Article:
That aside, I’m going with the Power Puff girls. They were all created simultaneously in the same test tube, so I think one imaginathingamajigger can make them, and we’ll have three for the price of one.

    Then I’d add Frozone, because he’s the coolest dude out there.

    I’ll let others select the other three.Report

  7. Kazzy says:

    Well… First and foremost, we need to identify female candidates, perhaps with a binder of sort. How would we look to the alien race if we fought them with only men? On that same note, we should identify heroes of color, gay heroes, and, ideally, one with a handicap. We’ll also want ideological diversity and a variety of religions represented.


    I don’t have much to add here since I don’t know much about comics. Superman seems like a no brainer. If we could reverse engineer and than mass produce the suit, a case can be made for Iron man; otherwise, he’s not “super” enough. Other traits I’d look for would be “magic” (e.g., Can we unleash Harry Potter and that killing curse?), the ability to manipulate time (freeze everyone and then walk around and bop them on the head), and mind control (have the human baddies fight the aliens).

    If you’re giving enough latitude, I’d go with Genie from “Aladdin”.Report

  8. BlaiseP says:

    That first picture is NOT what I needed to see when refreshing this tab. It just wasn’t. Not before my first cup of coffee. I am stunned into silent horror.

    Surely the Evil Committee Of Not-At-All Nice People will not be a trivial team to beat.Report

  9. Burt Likko says:

    I’m going to give this question very serious thought this morning. In the meantime, big, big, big, big props for the Mystery Men clip. “Don’t mess with the volcano, my man, ’cause I will go Pompeii on your… butt.”Report

  10. Ryan Noonan says:

    Superman is clearly a no-brainer. Not only does he have all the super strength, invincibility, flight, X-ray vision stuff, but people forget that he’s also really fast (the Superman vs. Flash question remains outstanding, I believe) and super-intelligent (his fast brain is like a super computer or something insane like that). He’s also totally selfless, so he’d mesh well with any set of personalities.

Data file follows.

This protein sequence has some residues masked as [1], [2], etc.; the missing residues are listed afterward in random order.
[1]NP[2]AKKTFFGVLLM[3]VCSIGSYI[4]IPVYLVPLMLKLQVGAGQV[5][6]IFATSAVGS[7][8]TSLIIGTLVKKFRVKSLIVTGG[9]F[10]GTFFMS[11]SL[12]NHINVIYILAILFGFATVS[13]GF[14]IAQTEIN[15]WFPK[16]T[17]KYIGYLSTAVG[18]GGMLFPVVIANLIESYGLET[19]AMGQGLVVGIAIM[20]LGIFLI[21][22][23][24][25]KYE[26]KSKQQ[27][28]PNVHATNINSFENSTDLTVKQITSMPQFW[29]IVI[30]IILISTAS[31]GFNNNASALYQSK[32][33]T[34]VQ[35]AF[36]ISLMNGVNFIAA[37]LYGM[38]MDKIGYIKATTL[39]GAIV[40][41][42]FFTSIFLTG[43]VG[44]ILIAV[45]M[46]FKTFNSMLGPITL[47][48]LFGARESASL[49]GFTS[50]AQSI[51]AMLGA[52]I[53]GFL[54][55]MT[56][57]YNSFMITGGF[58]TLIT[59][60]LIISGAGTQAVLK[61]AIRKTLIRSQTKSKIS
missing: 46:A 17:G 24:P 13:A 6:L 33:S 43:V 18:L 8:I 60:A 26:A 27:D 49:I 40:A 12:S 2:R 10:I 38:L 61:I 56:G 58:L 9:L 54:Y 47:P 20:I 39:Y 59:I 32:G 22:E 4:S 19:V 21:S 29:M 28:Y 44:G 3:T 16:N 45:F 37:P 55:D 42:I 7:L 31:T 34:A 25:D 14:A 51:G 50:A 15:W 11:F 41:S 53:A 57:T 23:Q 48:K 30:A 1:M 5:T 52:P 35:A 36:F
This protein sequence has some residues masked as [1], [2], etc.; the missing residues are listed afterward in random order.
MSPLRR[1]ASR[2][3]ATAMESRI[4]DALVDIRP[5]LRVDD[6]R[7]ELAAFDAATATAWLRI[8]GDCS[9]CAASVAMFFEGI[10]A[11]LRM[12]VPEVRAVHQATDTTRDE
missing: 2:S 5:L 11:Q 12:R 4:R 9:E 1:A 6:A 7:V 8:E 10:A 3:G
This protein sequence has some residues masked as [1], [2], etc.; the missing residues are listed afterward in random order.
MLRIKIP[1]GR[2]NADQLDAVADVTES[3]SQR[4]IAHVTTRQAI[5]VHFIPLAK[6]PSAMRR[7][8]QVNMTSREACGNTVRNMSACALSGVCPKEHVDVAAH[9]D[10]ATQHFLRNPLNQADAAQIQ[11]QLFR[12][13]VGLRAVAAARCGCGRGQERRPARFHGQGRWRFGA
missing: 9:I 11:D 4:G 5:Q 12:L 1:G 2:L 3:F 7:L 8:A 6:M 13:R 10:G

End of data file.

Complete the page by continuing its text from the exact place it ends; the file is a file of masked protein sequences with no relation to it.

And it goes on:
I’m tempted to also include Batman, even if that’s a little too Justice League-y. He has the means to tackle all kinds of non-super-villain issues using both his money and the fact that he’s, you know, the World’s Greatest Detective.

    I like the mental powers angle a couple of people have mentioned as well. I’m torn between Professor X’s experience and control and Jean Grey’s raw power (and additional telekinesis, which is probably not actually useful in most situations). I think the fact that Jean isn’t a sociopath is probably the tiebreaker here.

    Two more… Hmm… People have mentioned Harry Potter, but that seems weird given that you could just go with Dumbledore instead. The upper limit of Dumbledore’s power is much higher than Harry’s at any point in the actual series (modulo Voldemort-killing, which is way too specific a skill to build a team around), and it’s also much weirder. His toolbox for dealing with crazy situations is presumably quite large.

    And I’ll take Luke Skywalker for the last spot. Seems like an obvious choice.

    Possible alternates: Samus Aran is a nice choice if we want some diversity combined with sheer ass-kicking. Still, the whole thing is kind of combat heavy. Do we need a more intellectual approach? Maybe Data from Star Trek, who doubles as a pretty sweet linguist if you need such a thing (and isn’t useless for everything else like C-3PO). I’ve also always felt like Forge from the X-Men, whose mutant power is INVENTING ANYTHING HE WANTS, is sort of under-appreciated.

    Okay, that’s eight people. Whoops.Report

    • James Hanley in reply to Ryan Noonan says:

      Luke Skywalker? Come on, let’s take Obi Wan Kenobi, Mace Windu, or Yoda, unless we’re hoping to whine the bad guys to death.Report

      • Actually, Yoda is solid. I like that pick. I took Luke because his ceiling is higher than all of the others, but that’s falling into the same Harry Potter trap I already evaded once.

        Obi Wan is incapable of forethought, so he’s clearly out, and Windu is only good for combat (at which he excels, but we already have fishing Superman here).Report

        • James Hanley in reply to Ryan Noonan says:

          Obi Wan is incapable of forethought,

          Please to explain?Report